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MonkeyNotes-Troilus and Cressida by William Shakespeare
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Act IV, Scene 1 Summary

Enter on one side Aeneas and a servant with a torch, and Paris, Deiphobus, Antenor, Diomedes and others with torches on the other side. In this scene, Paris sends Aeneas to accompany Diomedes to Calchas’ house where Cressida would be given to him in exchange for Antenor. He tells him to rush there ahead of the rest of the party to warn Troilus who is spending the night there and tell him about the circumstances.

Aeneas says that Troilus would rather that ‘Troy were borne to Greece/Than Cressid borne from Troy.’ Paris says the whole thing can’t be avoided. After Aeneas’ exit, Paris turns to Diomedes and asks him who deserves Helen - Menelaus or himself, he gets a bitter speech about the worthlessness of the prize for which so many have died. Diomedes contrasts Menelaus and Paris, and both of them come out looking terrible.

Diomedes’ vision is clear and he sees, instead of Paris’ ‘Nell,’ a whore who is responsible for the deaths of countless Greeks and Trojans. His anger at the loss of life all for Helen whom he does not deem worth all the trouble, is expressed unflinchingly. The scene ends with Paris saying that though the Greeks like chapmen ‘Dispraise the thing that they desire to buy’, but still practice the buyer’s art, they will not fall into the sellers role and sell Helen. ‘We’ll not commend, that not intend to sell’ says Paris before he exits at the end of the scene.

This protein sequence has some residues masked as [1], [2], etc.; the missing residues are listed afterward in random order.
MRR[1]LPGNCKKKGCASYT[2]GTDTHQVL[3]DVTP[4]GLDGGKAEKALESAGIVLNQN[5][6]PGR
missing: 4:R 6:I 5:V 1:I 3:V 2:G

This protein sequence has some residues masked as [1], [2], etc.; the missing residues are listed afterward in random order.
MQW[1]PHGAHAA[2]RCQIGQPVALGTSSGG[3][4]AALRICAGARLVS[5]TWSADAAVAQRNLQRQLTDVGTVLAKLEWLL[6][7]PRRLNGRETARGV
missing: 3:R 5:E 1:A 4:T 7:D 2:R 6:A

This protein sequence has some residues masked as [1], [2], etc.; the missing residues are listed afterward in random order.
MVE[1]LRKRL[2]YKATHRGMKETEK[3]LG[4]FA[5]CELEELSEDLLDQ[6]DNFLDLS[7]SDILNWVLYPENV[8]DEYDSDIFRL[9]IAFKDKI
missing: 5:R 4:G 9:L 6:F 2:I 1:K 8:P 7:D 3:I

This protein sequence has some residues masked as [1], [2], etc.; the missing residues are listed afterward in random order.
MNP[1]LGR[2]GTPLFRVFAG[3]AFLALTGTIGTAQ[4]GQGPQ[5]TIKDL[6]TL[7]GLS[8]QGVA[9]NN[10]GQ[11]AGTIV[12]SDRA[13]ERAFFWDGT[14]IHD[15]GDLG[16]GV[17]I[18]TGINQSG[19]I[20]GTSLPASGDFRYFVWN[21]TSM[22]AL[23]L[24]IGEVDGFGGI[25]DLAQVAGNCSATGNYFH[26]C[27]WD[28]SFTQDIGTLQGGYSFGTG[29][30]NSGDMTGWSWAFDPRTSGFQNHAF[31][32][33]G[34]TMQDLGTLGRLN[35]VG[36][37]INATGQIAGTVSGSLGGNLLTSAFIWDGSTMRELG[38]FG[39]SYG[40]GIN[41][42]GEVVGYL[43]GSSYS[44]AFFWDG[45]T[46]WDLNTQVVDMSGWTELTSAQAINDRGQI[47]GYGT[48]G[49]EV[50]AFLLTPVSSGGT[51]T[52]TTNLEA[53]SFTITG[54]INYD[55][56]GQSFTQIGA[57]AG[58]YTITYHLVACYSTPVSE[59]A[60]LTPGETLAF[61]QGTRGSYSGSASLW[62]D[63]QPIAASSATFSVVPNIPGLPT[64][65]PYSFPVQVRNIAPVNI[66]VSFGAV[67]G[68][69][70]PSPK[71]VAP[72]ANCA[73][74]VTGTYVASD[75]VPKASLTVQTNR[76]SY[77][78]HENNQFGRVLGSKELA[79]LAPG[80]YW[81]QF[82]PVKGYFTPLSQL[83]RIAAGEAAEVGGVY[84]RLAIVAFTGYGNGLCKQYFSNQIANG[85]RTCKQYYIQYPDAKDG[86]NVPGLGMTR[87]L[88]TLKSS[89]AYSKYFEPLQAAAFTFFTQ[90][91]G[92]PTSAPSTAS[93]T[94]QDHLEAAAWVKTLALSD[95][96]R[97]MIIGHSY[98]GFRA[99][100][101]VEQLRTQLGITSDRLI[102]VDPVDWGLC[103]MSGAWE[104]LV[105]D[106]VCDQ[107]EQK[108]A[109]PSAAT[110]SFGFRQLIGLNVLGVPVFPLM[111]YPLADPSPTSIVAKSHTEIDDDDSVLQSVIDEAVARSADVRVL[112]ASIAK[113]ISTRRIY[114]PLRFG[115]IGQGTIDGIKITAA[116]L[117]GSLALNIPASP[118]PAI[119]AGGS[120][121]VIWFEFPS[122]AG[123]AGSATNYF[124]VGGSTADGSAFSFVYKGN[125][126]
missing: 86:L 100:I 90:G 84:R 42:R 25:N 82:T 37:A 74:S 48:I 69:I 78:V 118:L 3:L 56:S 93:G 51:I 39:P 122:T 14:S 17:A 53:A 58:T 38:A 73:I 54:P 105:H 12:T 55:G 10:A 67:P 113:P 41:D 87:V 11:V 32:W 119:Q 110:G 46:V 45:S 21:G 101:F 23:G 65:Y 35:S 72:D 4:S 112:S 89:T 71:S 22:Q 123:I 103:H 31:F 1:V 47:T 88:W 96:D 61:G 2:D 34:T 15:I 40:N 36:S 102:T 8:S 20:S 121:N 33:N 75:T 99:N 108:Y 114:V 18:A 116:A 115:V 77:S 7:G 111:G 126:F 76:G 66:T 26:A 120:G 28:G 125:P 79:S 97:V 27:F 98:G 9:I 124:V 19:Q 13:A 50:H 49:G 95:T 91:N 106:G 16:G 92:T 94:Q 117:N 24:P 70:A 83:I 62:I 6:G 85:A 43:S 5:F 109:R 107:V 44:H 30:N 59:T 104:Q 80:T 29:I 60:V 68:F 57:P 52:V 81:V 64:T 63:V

Notes

This scene introduces us to the character of Diomedes. We learn here that like Thersites, he is a hardheaded character who reduces everything to its parts - something you learn from his bitter vocabulary and his unattractive honesty. When Paris asks him who deserves Helen, himself or Menelaus, Diomedes blasts him with:

‘Both alike:/He merits will to have her that doth seek her, / Not making any scruple of her soilure, /With such a hell of pain and world of charge;/And you as well to keep her that defend her, /Not palating the taste of her dishonour, /With such a costly loss of wealth and friends.’

As if that was not enough, he brings Menelaus and Paris together in a devastating comparison:

‘He like a puling cuckold, would drink up/The lees and dregs of a flat tamed piece;/You, like a lecher, out of whorish loins/Are pleas’d to breed out your inheritors./Both merits pois’d, each weighs nor less nor more, /But he as thee, each heavier for a whore.’

As if even that wasn’t enough, he launches into a further gruesome picture of the destruction brought about by Helen - the ostensible cause of the Trojan conflict:

‘For every false drop in her bawdy veins/A Grecian’s life hath sunk; for every scruple/Of her contaminated carrion weight/A Trojan hath been slain. Since she could speak, /She hath not given so many good words breath/As for her Greeks and Trojans suffer’d death.’

Diomedes is not a character who deludes himself; he goes straight to the heart of the matter and unflinchingly describes what he sees. He is unable to hide his bitterness and his belief that all the destruction is like Thersites believes, over a whore, a cuckold and a cuckold-maker.

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